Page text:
Appeal from the Circuit Court of White County; the Hon. Henry
Lewis, Judge, presiding.
JUSTICE KASSERMAN DELIVERED THE OPINION OF THE COURT:
Rehearing denied November 15, 1984.
This appeal concerns construction of the last will and testament of William Ralph Roser, who died February 11, 1982, a resident of Orange County, Florida. The testator's foreign will, dated November 4, 1966, was admitted to probate in the circuit court of White County, Illinois, on April 30, 1982. Carl A. Roser, one of the residuary beneficiaries under such will, subsequently petitioned that court to declare that the Federal estate and State inheritance taxes due from the estate should be equitably apportioned, per Florida statute, among the beneficiaries under the testator's will and the beneficiaries of various inter vivos transactions of the testator. Respondents, Gladys M. White and Doyle E. Roser, the two co-legal representatives of the estate, were also residuary beneficiaries under the will along with petitioner, Carl A. Roser. The circuit court found that the will manifested the testator's clear intent that said taxes not be subject to equitable apportionment, and petitioner appealed. We affirm.
At the time of his death, the testator was domiciled in Florida and owned substantial real and personal property in Florida and Illinois. The testator's will provides in pertinent part:
"FIRST: I direct that all my just debts, the expenses of my last illness, funeral expenses, cost of burial plot and cost of reasonable monument (if I die without already purchasing same), spouse's award, expenses of administration, all inheritance and estate taxes which may be due, shall be paid out of my estate by my executor, hereafter named, as soon after my death as may be practicable.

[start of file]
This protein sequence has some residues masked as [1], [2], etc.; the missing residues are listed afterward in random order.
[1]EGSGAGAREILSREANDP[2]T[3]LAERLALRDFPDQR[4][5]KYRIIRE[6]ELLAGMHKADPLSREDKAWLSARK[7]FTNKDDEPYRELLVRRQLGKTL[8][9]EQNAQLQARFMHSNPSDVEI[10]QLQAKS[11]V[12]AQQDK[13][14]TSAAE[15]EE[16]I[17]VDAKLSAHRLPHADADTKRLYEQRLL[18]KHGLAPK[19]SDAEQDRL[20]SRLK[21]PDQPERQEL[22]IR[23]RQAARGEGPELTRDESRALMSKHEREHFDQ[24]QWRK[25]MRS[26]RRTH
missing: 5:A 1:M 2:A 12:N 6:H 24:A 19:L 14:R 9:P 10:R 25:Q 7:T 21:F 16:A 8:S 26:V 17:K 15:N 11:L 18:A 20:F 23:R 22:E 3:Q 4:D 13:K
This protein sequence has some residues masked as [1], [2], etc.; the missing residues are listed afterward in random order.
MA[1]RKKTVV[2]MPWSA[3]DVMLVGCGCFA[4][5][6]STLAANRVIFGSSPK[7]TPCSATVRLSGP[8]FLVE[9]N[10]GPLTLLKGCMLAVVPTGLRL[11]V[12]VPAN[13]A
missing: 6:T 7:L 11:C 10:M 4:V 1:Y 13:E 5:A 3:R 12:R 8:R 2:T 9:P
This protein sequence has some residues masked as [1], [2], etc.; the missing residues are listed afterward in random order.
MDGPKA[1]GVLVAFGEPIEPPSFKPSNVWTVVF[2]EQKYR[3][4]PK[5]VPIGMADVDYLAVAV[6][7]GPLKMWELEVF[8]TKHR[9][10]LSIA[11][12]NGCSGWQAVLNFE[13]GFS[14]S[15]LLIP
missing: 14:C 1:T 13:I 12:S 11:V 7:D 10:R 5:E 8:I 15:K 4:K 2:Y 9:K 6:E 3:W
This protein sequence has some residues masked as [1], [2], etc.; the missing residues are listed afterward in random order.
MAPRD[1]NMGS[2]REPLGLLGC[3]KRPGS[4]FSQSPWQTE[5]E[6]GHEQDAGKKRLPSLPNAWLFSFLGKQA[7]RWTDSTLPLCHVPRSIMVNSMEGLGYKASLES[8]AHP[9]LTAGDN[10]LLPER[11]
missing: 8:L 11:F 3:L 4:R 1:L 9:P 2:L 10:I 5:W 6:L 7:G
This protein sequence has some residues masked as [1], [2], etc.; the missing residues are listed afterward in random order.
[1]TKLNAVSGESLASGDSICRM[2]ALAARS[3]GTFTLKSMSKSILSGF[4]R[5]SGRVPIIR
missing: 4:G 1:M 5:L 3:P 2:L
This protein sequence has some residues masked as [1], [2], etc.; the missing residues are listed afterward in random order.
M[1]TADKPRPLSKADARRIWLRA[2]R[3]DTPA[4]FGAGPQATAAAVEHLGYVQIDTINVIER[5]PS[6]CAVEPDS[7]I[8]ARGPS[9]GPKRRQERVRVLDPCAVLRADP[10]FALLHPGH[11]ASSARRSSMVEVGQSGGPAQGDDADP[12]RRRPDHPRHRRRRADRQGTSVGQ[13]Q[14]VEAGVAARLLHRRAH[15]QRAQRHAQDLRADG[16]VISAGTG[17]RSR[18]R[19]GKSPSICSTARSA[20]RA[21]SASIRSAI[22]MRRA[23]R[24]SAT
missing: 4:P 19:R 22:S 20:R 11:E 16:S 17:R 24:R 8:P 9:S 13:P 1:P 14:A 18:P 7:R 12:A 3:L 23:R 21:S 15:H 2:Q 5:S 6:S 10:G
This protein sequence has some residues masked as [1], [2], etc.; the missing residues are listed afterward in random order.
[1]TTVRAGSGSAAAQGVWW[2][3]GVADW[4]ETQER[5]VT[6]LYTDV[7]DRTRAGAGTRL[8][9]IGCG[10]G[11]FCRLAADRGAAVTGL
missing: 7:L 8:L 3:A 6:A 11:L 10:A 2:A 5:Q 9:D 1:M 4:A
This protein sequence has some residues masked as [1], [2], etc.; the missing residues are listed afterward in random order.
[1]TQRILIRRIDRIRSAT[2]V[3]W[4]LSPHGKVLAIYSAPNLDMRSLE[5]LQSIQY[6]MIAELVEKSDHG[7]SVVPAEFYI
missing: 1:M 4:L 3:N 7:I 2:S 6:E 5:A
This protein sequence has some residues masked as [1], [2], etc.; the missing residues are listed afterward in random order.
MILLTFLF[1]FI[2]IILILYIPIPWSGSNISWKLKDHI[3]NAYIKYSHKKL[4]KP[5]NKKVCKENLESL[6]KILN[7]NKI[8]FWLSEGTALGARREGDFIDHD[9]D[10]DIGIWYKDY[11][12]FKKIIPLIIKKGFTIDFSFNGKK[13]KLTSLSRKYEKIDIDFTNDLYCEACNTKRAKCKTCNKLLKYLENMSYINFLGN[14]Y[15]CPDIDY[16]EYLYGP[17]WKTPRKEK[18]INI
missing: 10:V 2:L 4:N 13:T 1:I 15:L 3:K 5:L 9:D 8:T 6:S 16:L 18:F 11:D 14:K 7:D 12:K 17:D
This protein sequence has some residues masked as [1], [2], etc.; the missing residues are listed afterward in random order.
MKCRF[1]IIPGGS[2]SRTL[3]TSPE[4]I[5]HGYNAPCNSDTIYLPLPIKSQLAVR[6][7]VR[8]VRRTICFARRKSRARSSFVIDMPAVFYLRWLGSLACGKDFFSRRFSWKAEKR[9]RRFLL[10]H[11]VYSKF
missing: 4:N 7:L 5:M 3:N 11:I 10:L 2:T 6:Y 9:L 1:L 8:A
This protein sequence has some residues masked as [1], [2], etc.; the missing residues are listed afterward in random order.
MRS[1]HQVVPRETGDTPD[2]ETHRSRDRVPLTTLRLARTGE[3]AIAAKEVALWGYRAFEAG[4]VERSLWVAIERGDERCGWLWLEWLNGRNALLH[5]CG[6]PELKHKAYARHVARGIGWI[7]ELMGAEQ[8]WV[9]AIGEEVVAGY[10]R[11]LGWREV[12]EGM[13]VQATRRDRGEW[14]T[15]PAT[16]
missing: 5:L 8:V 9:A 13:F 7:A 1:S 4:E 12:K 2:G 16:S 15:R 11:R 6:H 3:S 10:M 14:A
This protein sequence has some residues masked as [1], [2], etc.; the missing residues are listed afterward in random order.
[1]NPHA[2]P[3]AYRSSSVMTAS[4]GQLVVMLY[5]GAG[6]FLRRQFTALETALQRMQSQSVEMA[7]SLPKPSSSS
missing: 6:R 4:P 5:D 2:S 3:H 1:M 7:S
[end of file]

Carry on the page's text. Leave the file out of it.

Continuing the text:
THIRD: If my mother or father do not survive me, I give all of my property, real and personal wherever situated, in equal shares to my brothers and sister Carl Roser, Doyle Roser, and Gladys White per stirpes.
No other provision in the will relates to the payment of taxes.
Petitioner's petition to require equitable apportionment alleges, in essence, that the respondents, and to a much lesser extent other named persons, had received insurance proceeds, joint tenancy assets, gifts prior to death, and non-probate trust assets which, although they did not pass under the testator's will, contributed to the estate's tax burden. According to the petition, the amount of Federal estate tax liability for the entire estate exceeds $600,000, and the amount of Federal estate tax liability in question with respect to the equitable apportionment issue exceeds $200,000. Petitioner urges on appeal that the circuit court erred in finding that equitable apportionment should not apply with respect to testator's estate.
• 1 A preliminary question arises concerning which State's laws are to be applied; however, the parties do not dispute that Florida law should govern. We agree. See Doetsch v. Doetsch (7th Cir. 1963), 312 F.2d 323, 327-28.
Florida has a statute providing for equitable apportionment of taxes between testate and intestate property. This statute provides that "except as otherwise directed by the [decedent's] will," after certain specified tax payments not applicable to the case at bar are made, the balance of the tax (if any) shall be equitably apportioned among recipients of gifts in contemplation of death, recipients of property passing by the will or by intestacy, recipients of insurance proceeds, and surviving joint tenants, such apportionment to be in the proportion that the value of the property or interest of each bears to the total value of all the properties and interests included in the measure of the tax. Fla. Stat. sec. 733.817(1)(e)(1981).